It’s one of those days where you look out the window as the rain falls down drowning out the view across the city. Your iTunes hits the perfectly somber song to flow with the tone of the darkened sky and your mind starts to fade into distant memories.
Part of why I don’t sleep very well is that I hate remembering a lot of my past. For the past two years it’s been pretty impossible to sleep a solid night without some sort of chemical assistance (I’m only referring to completely legal over-the-counter aids or prescriptions that were written specifically for me by my medical provider). Today, listening to Please Remember Me by Tim McGraw while watching the rain dance outside my window I can’t help but be taken back to my childhood, but I’m not having one of the bad memories.
When I was young my parents took me and my sister K on a road trip through Europe. I was enthralled by the trip from beginning to end. We began in Germany where we rented an Audi to drive through multiple countries including Germany, France, Italy, Austria and Switzerland.
This trip was a once in a life time trip for a lot of people. I was very fortunate to have parents that wanted to give me this experience. Yet, what I remember most and the memories I cherish from the trip the most are beyond the obvious. Yes I loved and remember touring the salt mines of Austria, eating cheese on a mountain side in Switzerland, taking pictures from the top of the Eifel Tower and laying on the beaches of Italy, but what I cherish is what I refer to as the Tim McGraw moments.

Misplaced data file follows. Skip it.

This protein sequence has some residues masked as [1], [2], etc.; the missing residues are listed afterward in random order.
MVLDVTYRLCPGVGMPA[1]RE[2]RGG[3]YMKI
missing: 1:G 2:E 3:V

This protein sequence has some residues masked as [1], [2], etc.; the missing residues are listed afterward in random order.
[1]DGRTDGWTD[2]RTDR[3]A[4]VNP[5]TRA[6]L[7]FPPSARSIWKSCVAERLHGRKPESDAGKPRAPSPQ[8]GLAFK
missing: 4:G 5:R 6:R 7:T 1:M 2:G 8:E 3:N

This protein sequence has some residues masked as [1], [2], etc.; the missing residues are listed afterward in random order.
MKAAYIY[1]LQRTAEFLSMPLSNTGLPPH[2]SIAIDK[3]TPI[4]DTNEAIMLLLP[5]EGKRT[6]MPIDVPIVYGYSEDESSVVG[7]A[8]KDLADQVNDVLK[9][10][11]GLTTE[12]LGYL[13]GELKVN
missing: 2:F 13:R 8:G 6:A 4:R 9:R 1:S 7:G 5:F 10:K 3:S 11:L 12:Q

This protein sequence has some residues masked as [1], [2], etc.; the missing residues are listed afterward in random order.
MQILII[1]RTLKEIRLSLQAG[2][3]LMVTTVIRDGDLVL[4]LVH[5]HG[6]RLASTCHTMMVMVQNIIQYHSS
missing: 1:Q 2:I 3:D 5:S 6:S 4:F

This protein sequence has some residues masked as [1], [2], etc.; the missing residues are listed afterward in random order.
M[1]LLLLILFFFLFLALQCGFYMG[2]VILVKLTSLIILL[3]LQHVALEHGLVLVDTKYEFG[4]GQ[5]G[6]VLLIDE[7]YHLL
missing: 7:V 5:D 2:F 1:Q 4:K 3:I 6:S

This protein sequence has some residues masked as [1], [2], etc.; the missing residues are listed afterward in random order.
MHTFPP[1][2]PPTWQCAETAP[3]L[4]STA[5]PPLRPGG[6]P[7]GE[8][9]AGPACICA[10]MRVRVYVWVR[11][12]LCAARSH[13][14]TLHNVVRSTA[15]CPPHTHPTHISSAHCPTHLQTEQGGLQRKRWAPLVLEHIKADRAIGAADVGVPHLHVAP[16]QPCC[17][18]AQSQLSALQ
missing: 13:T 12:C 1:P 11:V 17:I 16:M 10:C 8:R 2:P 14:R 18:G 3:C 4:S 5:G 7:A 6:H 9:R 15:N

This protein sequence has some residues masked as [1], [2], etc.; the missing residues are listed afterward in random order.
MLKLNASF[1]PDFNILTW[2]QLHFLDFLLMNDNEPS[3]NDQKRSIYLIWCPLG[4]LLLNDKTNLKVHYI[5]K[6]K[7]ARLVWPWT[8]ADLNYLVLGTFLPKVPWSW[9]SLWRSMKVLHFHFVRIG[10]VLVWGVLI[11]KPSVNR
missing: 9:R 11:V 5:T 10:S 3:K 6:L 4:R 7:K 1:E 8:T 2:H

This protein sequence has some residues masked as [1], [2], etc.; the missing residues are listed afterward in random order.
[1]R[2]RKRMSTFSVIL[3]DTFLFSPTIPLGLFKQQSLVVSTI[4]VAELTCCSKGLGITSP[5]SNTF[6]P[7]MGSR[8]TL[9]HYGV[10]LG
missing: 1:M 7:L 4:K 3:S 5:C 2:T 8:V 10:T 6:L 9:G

My family, like most, has varying taste in music, but one thing we could all agree on was Tim McGraw. Cruising through the countryside from country to country I still remember my dad (technically my step-dad) singing along to Tim McGraw. Then there would be songs that just grabbed everyone’s attention and the entire family would belt out to the heavens to the sappy country lyrics of Tim McGraw’s greatest hits.
I don’t have much to say about memories like this one because they are more photographic, but sitting here with the rain falling outside the window transports me to sitting in the back seat of that dark blue Audi singing to Tim McGraw. I just remember looking in the front seat as my dad threw his head back and bellowed out the words full of joy in his voice.
During the instrumental sections he would turn and look at my mother. It was never forced, but his natural instincts. He would smile at her and grab her hand then look back at the road and sway. You could feel his love, devotion and passion in the subtly of his actions. Those simple moments are the moments that defined me (and why I feel that taking my step-dads last name was the right thing to do).
My parents have always had this love for each other that I’ve always wanted to have for me. I’ve always wanted a relationship full of that intimacy and happiness like they share. They constantly showed and taught me that showing you love someone isn’t just about saying I love you, but it can be about a simple look or action.
The memories are distant now but still inspiring to me. When I have a family one day I want myself and my husband to be the type of parents that shower love on our children and each other setting the same examples for my children that my parents set for me.
The little moments and memories from childhood are the ones you should want to hang on to. It’s taken me a long time to realize that. My therapist wanted me to tell her a story unrelated with negative events in my life so she could get a glimpse into my childhood when things were great. I always mention that I had a great childhood to her, but can never tell stories of it. This is a story from it that can shed some light into what has developed my passion for love and my belief that love is a great thing even if you have to experience horrid things on the road to finding the one for you.